Year of Release: 1983
When you encounter records which are clearly DIY or vanity pressings of some kind, it doesn't tend to make your heart soar high with expectations. If they're any good, there's a very strong chance they've been unearthed already by other keen collectors on the block (the soaring prices on ebay for "I Am... I Think" by Grobbert and Duff are a strong example of this phenomenon). No, what you're most likely to get is a cabaret singer warbling away, or a trite pub band who couldn't even get their little local label interested in their work. Most of the DIY pressings I've bought have ended up straight back where they came from - the charity shop.
"Living in a Lighthouse", then, is a rare and pleasant surprise. A piece of slick, considerately arranged, reggae-tinged eighties pop, it's very much "of its time" but no less atmospheric for that. Synthesiser washes lap up against pounding rhythms and fretless bass noises, and its one of those records which trusts the listener to relax into its environment rather than hammering him or her across the head with a powerful chorus. A brave choice for a band clearly trying to create a first impression with the public and the music press, then, but not at all bad. Comparisons with Level 42 and The Police and even (vocally) XTC are likely to be made, and this does seem to be the work of an act who perhaps hadn't quite forged a strong enough identity for themselves yet, but I've enjoyed this a lot more than most of the scratchy old sixties and seventies obscurities I've picked up in the last month.
Tracing the history of this act is obviously not going to be particularly straightforward, but at least one of their members is still active. John Cavanagh has a CD out at the moment entitled "Branch Road", the proceeds for which will go to the Make A Wish Foundation and Teach First. From the very brief description offered on his website, we can see that both he and Terry Munday (credited on the above label) were also involved with The Mugshots, a band who had one single out on United Artists entitled "Shy". I've never heard it, but it seems to regularly go for large sums on ebay as a "punk/ powerpop" single, and I'll certainly keep my eyes peeled for a copy.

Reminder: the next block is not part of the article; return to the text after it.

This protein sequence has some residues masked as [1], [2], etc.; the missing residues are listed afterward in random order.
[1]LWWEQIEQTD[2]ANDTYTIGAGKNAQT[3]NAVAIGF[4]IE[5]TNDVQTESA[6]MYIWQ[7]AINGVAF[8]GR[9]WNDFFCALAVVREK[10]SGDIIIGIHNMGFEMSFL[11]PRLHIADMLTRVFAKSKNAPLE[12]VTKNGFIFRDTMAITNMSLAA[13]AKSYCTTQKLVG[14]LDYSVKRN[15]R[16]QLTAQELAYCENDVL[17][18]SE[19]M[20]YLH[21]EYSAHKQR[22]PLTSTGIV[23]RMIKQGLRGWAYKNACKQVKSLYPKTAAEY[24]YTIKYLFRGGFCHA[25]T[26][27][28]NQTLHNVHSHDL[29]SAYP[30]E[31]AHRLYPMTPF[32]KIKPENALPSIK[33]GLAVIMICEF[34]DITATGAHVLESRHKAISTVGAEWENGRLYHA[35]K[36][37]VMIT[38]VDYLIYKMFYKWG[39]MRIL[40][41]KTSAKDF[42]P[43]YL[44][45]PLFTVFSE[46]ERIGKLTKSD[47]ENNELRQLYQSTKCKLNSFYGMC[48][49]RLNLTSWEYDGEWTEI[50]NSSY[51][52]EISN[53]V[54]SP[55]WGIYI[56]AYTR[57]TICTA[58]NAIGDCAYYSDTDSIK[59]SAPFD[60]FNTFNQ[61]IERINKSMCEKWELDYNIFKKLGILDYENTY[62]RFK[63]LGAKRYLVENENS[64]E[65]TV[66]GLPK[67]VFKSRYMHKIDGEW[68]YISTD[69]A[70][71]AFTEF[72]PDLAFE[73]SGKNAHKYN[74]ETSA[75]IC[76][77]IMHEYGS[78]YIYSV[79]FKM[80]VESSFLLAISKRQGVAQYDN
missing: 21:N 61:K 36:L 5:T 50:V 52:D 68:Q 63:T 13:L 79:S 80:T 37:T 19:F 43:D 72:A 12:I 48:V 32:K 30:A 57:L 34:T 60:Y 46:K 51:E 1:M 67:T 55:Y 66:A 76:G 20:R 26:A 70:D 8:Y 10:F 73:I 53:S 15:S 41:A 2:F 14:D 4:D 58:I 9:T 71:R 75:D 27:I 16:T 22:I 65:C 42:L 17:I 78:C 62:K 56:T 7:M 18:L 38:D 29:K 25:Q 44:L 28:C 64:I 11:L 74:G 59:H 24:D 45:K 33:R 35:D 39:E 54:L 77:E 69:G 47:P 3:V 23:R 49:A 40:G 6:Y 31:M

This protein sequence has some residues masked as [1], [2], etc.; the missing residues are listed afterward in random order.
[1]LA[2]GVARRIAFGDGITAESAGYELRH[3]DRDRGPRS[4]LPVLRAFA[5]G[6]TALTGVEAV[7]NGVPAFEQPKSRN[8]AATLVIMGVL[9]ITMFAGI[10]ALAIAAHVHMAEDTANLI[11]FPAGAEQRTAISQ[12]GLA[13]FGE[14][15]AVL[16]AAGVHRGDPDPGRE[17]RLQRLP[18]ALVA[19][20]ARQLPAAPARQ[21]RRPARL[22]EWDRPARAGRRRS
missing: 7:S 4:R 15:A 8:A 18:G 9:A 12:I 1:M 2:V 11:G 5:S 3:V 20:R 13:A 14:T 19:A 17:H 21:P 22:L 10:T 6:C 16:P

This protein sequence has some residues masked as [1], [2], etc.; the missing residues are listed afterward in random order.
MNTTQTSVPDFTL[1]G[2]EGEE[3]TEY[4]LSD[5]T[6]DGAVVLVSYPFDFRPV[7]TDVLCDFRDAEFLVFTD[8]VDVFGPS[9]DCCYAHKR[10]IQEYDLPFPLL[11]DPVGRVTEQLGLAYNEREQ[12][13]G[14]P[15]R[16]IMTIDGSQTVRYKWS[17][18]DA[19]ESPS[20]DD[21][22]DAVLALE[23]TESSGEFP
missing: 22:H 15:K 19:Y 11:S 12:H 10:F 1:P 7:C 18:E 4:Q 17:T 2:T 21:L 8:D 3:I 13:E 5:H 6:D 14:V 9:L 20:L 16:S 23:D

Anyone who has anything to add to this particular story should definitely step forward to fill in the blanks.
[This blog entry was originally uploaded in June 2012. Lead singer Russell Keefe got in touch to fill in some of the blanks:
"We were originally called Mugshots and had a single release on United Artists records "Shy". A single on Lancaster Records "To Old For Fairy Tales” was also released.
After Passion Blades split up Terry Munday and I went on to form various bands but with little success. One of the bands had the the Chimes brothers Terry and Bryn. Terry of course of played with The Clash, Johnny Thunders, Generation X and many more. Whilst still playing with Terry Munday he got a gig with Les Mckeown's Legendary Bay City Rollers.
Terry did a few gigs with Les and then they asked me to join on Keyboards.
We toured the world for several years. Terry Chimes also joined the band for about 3 years. Terry Munday then left the band but I carried having a mainly fantastic time going all over the world playing music. With the Rollers I also recorded 3 albums. The best being "Ultimate Live" recorded live in Japan. Terry and I also wrote new songs for the Rollers which appeared on various albums. The song "Say" which Leslie and I wrote became a big hit with fans.
I left the rollers in 2010 after 18 years. I now have my own award winning blues band TBelly www.tbellyband.co.uk. www.facebook.com/tbellyblues
We had an EP out in 2013 which got a lot of critical acclaim from all round the world and we will be recording our first album in August 2014.
I hope that helps update the info. If anyone wants some anymore info you can contact me through the TBelly web site. Also if anyone knows how I can contact John Cavanagh I would really appreciate it".
Thanks Russell for getting in touch and updating us.]